There are so many theories out there about work-life balance. Some people think that it is completely unattainable while others, like myself, live and die by it. I do realize that it is not as simple as walking out of the door at your job and leaving it all behind. As humans, we tend to replay scenarios and events of our day over and over in our heads and that is to be expected. I have never had a single working day where I got into my car and immediately let go of everything that I had just lived through for the past eight or nine hours. That’s not a practical approach. I do think that there are simple things we can do to relieve the tension of the day and walk into our homes with a fresh attitude in order to give our partners, children, pets, or even ourselves the attention and commitment that they deserve.
I used to have major stress at work. Like major. There were days where I would come home and not speak to anyone for several hours. All of the tension would be so bottled up that I would feel like I was going to explode if I engaged with my family. So I didn’t. And the only ones who really suffered in that were my loved ones. I was jeopardizing my time with them over something that was beyond my control. Over time, I noticed that small things helped like listening to soothing music on the drive home or taking a moment to play with my dog as soon as I got in from work. By far, the thing that helped me the most, though, was talking with my husband about the day that I had just had. I don’t know what it was but I just couldn’t seem to over the day until I had expressed my frustrations as well as my joys from work. So now, as soon as I get home, we take about 5 minutes each and we discuss our day. We talk through the things that happened and we each get to vent out all of the negativity. Then we start our evening fresh and with a renewed lease on life. I highly recommend you trying this if you have a partner that you can discuss things with. And even if you don’t, use your commute home to talk the day’s events over with yourself. Speak them out loud and give yourself the space to say how you really feel about what happened free of judgement from anyone. You will feel so much better and it will completely change the way that the rest of your day goes.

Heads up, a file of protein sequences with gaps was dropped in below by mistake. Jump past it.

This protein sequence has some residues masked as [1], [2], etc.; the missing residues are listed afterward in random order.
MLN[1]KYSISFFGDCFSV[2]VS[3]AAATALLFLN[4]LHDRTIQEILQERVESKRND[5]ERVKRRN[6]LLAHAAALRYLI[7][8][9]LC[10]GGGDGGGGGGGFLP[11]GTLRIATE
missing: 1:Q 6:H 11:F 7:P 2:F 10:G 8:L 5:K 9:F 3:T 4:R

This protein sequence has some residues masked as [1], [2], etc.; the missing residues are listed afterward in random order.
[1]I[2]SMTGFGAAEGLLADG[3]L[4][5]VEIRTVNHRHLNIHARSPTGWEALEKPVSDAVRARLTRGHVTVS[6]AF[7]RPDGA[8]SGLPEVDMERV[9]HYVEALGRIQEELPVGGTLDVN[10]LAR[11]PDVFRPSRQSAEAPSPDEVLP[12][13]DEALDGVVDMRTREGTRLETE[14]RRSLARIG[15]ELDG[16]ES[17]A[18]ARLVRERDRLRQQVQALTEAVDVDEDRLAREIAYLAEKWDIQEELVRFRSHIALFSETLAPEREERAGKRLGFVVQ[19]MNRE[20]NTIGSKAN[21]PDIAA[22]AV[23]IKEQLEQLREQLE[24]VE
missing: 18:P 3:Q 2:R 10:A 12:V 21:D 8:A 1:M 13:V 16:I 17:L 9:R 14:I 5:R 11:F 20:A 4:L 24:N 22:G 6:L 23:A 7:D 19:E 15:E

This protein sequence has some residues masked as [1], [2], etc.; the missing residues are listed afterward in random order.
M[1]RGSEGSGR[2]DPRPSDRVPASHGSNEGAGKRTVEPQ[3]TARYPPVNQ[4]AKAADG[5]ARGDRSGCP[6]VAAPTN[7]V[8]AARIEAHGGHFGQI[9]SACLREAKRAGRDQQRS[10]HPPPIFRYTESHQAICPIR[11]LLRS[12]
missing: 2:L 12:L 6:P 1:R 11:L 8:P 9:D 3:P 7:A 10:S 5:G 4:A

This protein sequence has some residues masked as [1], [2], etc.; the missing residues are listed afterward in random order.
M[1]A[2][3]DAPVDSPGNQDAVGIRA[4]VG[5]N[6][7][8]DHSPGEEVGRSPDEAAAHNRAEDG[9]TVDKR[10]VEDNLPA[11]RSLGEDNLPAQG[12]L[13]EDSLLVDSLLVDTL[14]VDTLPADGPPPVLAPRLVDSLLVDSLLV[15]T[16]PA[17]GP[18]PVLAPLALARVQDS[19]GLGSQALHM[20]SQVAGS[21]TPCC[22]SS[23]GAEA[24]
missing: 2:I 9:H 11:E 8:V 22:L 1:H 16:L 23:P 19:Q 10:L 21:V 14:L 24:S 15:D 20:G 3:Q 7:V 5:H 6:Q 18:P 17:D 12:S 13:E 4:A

Equally important is spending quality time with your family and friends and doing the things that you truly enjoy. In today’s plugged in world it is all too easy for us to work from sun up to sundown without ever being truly present in the real world. This can be detrimental not only to yourself but to your relationships with those around you. It’s important that you evaluate how much time you are spending away from your family, friends, and the things that you hold dear. Once you analyze that, it becomes much easier to know if you need to cut some of that work time from your schedule to do the things that are truly important. Now I’m not saying that working isn’t important. It is. But I am saying that it is less important than quality family time. That’s a nugget of advice that no one has ever told you before, so I’ll say it again. Your family is more important than your job. You may hide behind the excuse that you are only working to take care of your family. And while that may be the case, you still have an obligation to satisfy their emotional needs as well as their financial ones. So there has to be a balance. I tend to use the 20% rule. Out of my at-home time when I am not at the office, I only allow 20% of the time to be spent discussing work, focusing on work, physically working, etc. Only 20% of my home time gets to be taken away by work. If I can’t fit it into that amount of time, it has to wait until the next day when I am back at the office. For those of you who work nontraditional hours or work from home, you can still use this rule. Block off your time so that you have dedicated work times and dedicated home times. Then don’t let your work times bleed over into your home times in excess.
Your family is more important than your job.
I realize that this all sounds very easy and very simple but when it comes down to it and you’re working on that huge project that is going to make or break your career, work-life balance will go completely out the window. And that is to be expected. Just don’t let your work overtake all of your personal time because in the end, when you’ve retired and that career is a faint memory, the ones taking care of you won’t care how hard you worked, they will care that you were there with them and truly present in those moments that mattered. I encourage you to research work-life balance and take a look at how well you are balancing work and your personal life. Do you have a strategy that is currently working for you or is this something that needs some major work? If you’ve got something that’s working for you, I’d love to hear about it. Reach out and share what’s working so that I can post it here for others to see! And if you need one on one help with balancing it all out, I will be glad to help you! Just let me know!